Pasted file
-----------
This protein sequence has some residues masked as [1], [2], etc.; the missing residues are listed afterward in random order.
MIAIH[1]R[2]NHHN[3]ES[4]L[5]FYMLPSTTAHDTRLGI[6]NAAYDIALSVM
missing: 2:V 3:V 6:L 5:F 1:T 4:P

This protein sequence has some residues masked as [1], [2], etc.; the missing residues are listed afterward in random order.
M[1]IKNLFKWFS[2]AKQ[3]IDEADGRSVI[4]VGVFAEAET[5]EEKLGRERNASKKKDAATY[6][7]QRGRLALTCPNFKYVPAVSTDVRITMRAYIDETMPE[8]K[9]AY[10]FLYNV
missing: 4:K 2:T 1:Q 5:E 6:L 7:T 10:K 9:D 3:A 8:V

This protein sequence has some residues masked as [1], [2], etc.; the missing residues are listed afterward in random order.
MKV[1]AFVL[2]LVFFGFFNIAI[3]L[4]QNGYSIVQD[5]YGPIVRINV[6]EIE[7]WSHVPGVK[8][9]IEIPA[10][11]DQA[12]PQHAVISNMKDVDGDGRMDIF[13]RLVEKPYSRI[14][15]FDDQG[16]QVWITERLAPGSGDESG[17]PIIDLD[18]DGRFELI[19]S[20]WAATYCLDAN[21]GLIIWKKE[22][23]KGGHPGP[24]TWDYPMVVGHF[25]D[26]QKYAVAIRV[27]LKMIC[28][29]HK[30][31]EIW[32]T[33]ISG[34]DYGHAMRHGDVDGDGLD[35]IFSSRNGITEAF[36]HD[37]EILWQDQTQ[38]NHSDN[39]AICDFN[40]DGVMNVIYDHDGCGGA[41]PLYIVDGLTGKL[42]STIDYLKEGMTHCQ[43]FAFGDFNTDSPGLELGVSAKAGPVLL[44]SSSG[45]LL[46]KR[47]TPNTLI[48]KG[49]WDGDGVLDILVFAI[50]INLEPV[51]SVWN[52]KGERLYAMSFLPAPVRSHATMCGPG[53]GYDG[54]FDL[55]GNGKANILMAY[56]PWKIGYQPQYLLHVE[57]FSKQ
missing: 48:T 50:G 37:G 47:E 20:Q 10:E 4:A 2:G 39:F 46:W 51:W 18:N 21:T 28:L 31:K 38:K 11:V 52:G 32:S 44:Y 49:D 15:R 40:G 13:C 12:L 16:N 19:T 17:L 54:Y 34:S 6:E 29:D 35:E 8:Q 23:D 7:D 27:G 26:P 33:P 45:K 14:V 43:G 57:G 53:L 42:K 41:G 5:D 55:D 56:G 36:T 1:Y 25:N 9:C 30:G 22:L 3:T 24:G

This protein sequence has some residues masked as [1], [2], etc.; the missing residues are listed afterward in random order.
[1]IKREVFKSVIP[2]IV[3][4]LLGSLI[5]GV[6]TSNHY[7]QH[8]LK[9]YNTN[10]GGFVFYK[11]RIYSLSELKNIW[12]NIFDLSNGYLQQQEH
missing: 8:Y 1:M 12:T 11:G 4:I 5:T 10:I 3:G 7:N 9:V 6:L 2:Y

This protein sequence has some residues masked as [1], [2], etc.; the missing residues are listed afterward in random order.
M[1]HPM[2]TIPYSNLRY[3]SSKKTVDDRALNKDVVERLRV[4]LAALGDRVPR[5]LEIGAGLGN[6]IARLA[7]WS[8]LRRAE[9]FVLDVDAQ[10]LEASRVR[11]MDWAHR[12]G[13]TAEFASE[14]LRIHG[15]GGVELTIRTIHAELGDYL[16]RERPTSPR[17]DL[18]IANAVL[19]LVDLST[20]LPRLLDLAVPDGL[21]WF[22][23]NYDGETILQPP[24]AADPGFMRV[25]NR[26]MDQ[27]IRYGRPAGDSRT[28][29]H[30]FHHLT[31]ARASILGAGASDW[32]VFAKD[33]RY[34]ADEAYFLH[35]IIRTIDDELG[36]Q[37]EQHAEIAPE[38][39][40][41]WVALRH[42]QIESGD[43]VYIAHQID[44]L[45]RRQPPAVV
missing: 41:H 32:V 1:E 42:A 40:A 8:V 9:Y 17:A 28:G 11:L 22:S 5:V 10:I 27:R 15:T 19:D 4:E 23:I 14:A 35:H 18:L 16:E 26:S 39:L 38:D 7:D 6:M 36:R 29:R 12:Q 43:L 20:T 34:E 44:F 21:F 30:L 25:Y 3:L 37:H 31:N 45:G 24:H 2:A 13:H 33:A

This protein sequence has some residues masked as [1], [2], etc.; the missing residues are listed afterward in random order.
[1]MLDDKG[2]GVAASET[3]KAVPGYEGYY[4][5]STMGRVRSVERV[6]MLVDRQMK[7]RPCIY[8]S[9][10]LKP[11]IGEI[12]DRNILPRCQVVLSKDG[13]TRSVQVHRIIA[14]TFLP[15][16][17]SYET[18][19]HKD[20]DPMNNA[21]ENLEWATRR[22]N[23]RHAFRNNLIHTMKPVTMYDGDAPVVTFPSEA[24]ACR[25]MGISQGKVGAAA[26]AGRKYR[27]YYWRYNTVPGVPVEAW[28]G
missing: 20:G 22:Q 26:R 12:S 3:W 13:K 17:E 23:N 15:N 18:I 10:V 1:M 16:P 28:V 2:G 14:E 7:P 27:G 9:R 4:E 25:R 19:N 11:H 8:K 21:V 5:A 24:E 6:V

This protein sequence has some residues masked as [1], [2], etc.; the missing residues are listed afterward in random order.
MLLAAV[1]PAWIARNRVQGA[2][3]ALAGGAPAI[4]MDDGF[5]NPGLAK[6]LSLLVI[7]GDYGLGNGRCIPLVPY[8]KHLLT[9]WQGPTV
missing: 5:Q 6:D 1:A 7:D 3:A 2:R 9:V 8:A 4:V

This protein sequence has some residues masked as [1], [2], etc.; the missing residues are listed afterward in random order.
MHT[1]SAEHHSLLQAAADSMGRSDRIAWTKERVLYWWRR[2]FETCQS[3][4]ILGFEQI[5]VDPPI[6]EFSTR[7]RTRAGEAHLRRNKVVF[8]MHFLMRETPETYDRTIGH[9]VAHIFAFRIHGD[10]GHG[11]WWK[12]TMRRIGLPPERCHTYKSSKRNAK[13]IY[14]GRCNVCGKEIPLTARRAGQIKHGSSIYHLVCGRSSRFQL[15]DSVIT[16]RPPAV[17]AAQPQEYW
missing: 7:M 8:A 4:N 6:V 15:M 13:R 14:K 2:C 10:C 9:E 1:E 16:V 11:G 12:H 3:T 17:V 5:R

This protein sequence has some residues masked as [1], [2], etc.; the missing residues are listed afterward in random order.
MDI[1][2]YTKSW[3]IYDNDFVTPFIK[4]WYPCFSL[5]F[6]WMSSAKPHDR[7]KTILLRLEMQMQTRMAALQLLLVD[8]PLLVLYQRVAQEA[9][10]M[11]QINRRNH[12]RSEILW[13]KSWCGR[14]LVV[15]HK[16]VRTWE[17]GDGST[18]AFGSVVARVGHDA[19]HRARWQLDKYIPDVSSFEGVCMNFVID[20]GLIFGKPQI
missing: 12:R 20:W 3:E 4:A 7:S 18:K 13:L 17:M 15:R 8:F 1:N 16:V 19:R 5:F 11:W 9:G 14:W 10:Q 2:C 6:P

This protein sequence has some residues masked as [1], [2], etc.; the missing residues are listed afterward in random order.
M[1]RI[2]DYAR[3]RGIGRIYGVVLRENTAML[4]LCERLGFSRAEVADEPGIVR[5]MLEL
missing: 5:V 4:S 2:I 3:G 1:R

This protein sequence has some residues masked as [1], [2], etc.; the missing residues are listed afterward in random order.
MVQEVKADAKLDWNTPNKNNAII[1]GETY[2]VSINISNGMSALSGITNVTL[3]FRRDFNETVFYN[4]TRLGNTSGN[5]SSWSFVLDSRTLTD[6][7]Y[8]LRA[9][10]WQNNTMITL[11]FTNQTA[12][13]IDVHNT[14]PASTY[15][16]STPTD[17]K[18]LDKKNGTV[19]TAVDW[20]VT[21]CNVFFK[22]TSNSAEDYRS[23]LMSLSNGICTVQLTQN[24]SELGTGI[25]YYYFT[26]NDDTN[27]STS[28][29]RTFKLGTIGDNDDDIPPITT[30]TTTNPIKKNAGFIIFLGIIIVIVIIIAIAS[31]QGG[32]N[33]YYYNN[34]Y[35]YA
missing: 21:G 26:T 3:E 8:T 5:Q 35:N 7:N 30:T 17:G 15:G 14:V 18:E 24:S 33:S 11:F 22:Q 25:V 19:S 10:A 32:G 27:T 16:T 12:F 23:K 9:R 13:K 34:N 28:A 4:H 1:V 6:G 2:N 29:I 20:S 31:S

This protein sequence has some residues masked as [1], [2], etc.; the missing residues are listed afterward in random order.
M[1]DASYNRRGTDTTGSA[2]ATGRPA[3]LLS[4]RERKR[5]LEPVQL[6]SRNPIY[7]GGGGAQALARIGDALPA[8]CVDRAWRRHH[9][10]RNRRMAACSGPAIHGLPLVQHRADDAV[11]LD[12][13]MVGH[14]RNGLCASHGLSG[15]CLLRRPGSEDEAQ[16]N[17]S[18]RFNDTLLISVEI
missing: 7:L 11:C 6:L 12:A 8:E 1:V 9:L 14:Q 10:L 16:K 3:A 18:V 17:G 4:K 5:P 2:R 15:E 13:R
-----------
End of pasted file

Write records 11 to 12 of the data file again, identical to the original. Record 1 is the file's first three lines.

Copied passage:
This protein sequence has some residues masked as [1], [2], etc.; the missing residues are listed afterward in random order.
MVQEVKADAKLDWNTPNKNNAII[1]GETY[2]VSINISNGMSALSGITNVTL[3]FRRDFNETVFYN[4]TRLGNTSGN[5]SSWSFVLDSRTLTD[6][7]Y[8]LRA[9][10]WQNNTMITL[11]FTNQTA[12][13]IDVHNT[14]PASTY[15][16]STPTD[17]K[18]LDKKNGTV[19]TAVDW[20]VT[21]CNVFFK[22]TSNSAEDYRS[23]LMSLSNGICTVQLTQN[24]SELGTGI[25]YYYFT[26]NDDTN[27]STS[28][29]RTFKLGTIGDNDDDIPPITT[30]TTTNPIKKNAGFIIFLGIIIVIVIIIAIAS[31]QGG[32]N[33]YYYNN[34]Y[35]YA
missing: 21:G 26:T 3:E 8:T 5:Q 35:N 7:N 30:T 17:G 15:G 14:V 18:E 24:S 33:S 11:F 22:Q 25:V 19:S 10:A 32:G 27:T 16:T 12:F 23:K 9:R 13:K 34:N 28:A 4:H 1:V 6:G 2:N 29:I 20:S 31:S

This protein sequence has some residues masked as [1], [2], etc.; the missing residues are listed afterward in random order.
M[1]DASYNRRGTDTTGSA[2]ATGRPA[3]LLS[4]RERKR[5]LEPVQL[6]SRNPIY[7]GGGGAQALARIGDALPA[8]CVDRAWRRHH[9][10]RNRRMAACSGPAIHGLPLVQHRADDAV[11]LD[12][13]MVGH[14]RNGLCASHGLSG[15]CLLRRPGSEDEAQ[16]N[17]S[18]RFNDTLLISVEI
missing: 7:L 11:C 6:L 12:A 8:E 1:V 9:L 14:Q 10:L 16:K 3:A 18:V 17:G 4:K 5:P 2:R 15:E 13:R